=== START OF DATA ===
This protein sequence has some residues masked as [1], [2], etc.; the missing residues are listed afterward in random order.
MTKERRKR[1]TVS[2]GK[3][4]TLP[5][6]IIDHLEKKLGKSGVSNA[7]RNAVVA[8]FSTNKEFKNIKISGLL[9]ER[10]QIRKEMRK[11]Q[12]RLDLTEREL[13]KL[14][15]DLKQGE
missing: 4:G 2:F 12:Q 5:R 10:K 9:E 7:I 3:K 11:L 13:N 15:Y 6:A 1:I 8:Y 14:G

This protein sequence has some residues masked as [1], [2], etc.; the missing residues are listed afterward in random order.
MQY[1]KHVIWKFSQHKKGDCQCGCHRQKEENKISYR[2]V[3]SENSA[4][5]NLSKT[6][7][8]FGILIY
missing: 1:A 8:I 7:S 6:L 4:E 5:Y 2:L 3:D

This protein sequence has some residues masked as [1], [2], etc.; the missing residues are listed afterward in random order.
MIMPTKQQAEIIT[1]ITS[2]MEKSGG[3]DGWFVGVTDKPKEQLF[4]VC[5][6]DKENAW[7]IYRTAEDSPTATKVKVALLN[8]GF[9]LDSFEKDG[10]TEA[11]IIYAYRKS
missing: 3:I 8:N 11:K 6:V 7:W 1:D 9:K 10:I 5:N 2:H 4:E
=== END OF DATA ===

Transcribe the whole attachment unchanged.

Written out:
This protein sequence has some residues masked as [1], [2], etc.; the missing residues are listed afterward in random order.
MTKERRKR[1]TVS[2]GK[3][4]TLP[5][6]IIDHLEKKLGKSGVSNA[7]RNAVVA[8]FSTNKEFKNIKISGLL[9]ER[10]QIRKEMRK[11]Q[12]RLDLTEREL[13]KL[14][15]DLKQGE
missing: 4:G 2:F 12:Q 5:R 10:K 9:E 7:I 3:K 11:L 13:N 15:Y 6:A 1:I 8:Y 14:G

This protein sequence has some residues masked as [1], [2], etc.; the missing residues are listed afterward in random order.
MQY[1]KHVIWKFSQHKKGDCQCGCHRQKEENKISYR[2]V[3]SENSA[4][5]NLSKT[6][7][8]FGILIY
missing: 1:A 8:I 7:S 6:L 4:E 5:Y 2:L 3:D

This protein sequence has some residues masked as [1], [2], etc.; the missing residues are listed afterward in random order.
MIMPTKQQAEIIT[1]ITS[2]MEKSGG[3]DGWFVGVTDKPKEQLF[4]VC[5][6]DKENAW[7]IYRTAEDSPTATKVKVALLN[8]GF[9]LDSFEKDG[10]TEA[11]IIYAYRKS
missing: 3:I 8:N 11:K 6:V 7:W 1:D 9:K 10:I 5:N 2:H 4:E